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Monday, January 14, 2019

Repairing a Yanmar 3-Way Engine Buzzer Alarm (one buzzer alarm for temp, oil, alt)

This post describes a past project performed in 2010.  The vessel at the time was our previous Johanna Rose, a 1979 C&C 29-mk1,  which had a Yanmar 2QM15 auxiliary engine.

I originally posted the text below on the mail listserver in Dec 2011.  I have updated the component prices and added some accompanying photos

"I replaced/repaired the Yanmar engine buzzer alarm a few years ago at a cost under $30.   It turns out to be pretty easy to replace the guts of the buzzer with a new Sonalert buzzer.  This keeps the buzzer and wiring harness looking like an old unit but working like new.   It was an easy enough task that I later fixed an similar Yanmar alarm for buddy.  I took some pictures of the second process, and I have been meaning to write it up, but I have been forgetful.  I'll summarize my procedure below.

First let me explain how the original buzzer works.   There are 5 wires leading from the buzzer wire socket to the buzzer unit.  The red is 12V which becomes powered when the ignition key is turned to the on position.   There are three blue wires which go to water temperature, oil pressure, and alternator sensors.  There is a yellow wire which is not used at all.   When the ignition key is on, the buzzer is supplied +12V.  When a sensor trips it provides the ground for the circuit allowing the buzzer to sound.   For example, one of the blue wires merges with the ground wire for an alarm panel light bulb and then connects directly to the hot water temperature sensor on the engine block.  When the sensor over heats, it trips and provides a direct ground of the buzzer and its alarm light to the engine block.  Buzzer sounds and light goes on."


  •  Replacement buzzer:  Mallory Sonalert part # SC616NL
    • costs about $27 (2019 Digi-Key # 458-1026-ND)
      • I spoke with an engineer at Mallory who claims this sealed buzzer is commonly used for marine applications
  • 3 rectifier diodes  1N40007 
    • cost: Quantity of 10 cost $1.09 (2019 Digi-Key # N4007-TPMSCT-ND)
      • Note: current flows only one way in a diode.  The diodes are used to isolate the grounds so that only the corresponding alarm light turns on.


[1] Remove old buzzer from vessel

Remove the old buzzer from the yanmar panel.  The body of the buzzer screws on to the face guard sandwiching the panel plate. Just grab the buzzer body and turn to loosen.   If it is too tight, try one of the rubber strap oil filter removers to get better leverage.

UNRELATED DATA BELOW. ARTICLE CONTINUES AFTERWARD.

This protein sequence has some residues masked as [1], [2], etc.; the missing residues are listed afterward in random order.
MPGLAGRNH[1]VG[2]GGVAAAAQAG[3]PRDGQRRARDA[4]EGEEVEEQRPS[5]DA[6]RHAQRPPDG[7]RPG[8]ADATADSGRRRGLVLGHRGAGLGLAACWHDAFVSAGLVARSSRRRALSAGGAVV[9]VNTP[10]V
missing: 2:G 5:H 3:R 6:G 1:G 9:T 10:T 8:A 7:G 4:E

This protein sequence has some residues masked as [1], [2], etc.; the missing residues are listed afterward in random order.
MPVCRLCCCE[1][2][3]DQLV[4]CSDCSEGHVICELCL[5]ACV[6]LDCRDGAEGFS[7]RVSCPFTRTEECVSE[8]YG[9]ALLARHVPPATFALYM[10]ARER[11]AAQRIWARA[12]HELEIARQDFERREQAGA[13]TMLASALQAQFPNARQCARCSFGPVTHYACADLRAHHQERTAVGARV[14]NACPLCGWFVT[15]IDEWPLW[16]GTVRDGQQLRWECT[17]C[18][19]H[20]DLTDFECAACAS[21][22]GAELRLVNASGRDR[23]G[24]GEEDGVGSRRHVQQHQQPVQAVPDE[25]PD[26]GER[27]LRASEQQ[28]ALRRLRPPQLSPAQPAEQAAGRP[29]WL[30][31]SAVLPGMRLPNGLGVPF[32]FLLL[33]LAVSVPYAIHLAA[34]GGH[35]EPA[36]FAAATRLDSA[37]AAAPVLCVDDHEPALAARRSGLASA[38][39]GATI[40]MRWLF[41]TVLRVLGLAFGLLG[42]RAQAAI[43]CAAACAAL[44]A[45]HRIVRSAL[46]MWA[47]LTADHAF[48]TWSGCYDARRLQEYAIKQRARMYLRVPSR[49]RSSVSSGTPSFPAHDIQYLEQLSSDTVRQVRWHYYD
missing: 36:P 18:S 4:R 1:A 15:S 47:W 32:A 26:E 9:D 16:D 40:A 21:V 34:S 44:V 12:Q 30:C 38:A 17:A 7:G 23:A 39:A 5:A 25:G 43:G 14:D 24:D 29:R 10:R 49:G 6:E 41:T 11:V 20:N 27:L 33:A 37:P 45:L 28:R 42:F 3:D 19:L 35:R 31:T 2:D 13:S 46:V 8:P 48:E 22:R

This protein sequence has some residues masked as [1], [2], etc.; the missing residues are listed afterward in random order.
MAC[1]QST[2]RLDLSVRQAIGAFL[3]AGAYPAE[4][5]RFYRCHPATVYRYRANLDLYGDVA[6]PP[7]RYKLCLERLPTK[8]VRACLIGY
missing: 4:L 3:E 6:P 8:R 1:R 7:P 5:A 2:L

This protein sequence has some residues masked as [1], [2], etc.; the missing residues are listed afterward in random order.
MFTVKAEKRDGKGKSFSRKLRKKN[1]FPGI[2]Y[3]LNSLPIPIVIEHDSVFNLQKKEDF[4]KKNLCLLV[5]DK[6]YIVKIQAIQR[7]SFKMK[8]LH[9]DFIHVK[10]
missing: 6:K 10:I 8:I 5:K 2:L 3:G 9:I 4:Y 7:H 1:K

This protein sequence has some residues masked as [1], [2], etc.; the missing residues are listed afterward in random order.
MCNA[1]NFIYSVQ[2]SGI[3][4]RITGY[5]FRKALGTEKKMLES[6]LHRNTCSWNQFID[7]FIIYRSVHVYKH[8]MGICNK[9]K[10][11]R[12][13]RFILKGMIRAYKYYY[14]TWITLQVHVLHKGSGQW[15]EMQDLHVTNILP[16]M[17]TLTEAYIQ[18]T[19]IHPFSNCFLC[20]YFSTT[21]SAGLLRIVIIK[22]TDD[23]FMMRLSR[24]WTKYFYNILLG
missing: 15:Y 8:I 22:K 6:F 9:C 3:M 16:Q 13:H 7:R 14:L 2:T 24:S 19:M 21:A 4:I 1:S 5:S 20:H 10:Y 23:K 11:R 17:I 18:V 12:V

[2] Remove old buzzer guts and enlarge inside opening

On back of the buzzer remove the sticky black sealant to get access to where the old buzzer wires enter the buzzer circuit board. Now cut or break the wires off at the old circuit board in the buzzer.  NOTE:   the wiring harness first goes through a rubber grommet then to the inside circuit board.   Use a screw driver and hammer to break up the old internal circuit board and remove the with needle-nose pliers.   The metal cross backing which also hold the rubber grommet is pressed into the back of the alarm.  Pry/pull it off of the back of the buzzer housing.   Now remove the old buzzer internals by using a Dremel to cut it out from the front side of the buzzer.   The hole left from cutting out the old buzzer internals is about the same size as the treads for the new buzzer.  Use the Dremel to sand and clean up inside diameter so that the new buzzer fits.

[3] Install new buzzer

Insert the new buzzer from back side of the old buzzer housing and screw the cap nut on the front side.  Use a little silicone sealant to seal the frontside threads and cap nut.

[4] Solder buzzer to old buzzer wiring harness.

Solder the silver end of a diodes
to each blue wire.  Twist the other
ends of the three diodes together and
solder to the new black buzzer wire.
The new buzzer has two wires: red and black.   Connect the red wires. You will need to solder and shrink tube the old and new red wires together. Prior to heating the shrink tube, I applied some liquid electrical tape over the soldering, let dry, then heated the shrink tube(or one could use adhesive lined heat shrink tube).  The new black wire is connected to the three blue wires via the diodes.  Look at the diode. It will have a black body with a silver end.  Solder the silver end of a diodes to each blue wire.  Twist the other ends of the three diodes together and solder to the new black buzzer wire.  Now use liquid tape and shrink tube (you should slip on the shrink tubes before soldering).  I also used a larger heat shrink tube over all of the wires as final step.

[Sorry, I do not have photos of the soldering process]

[5] Final clean up before reinstall buzzer back in panel.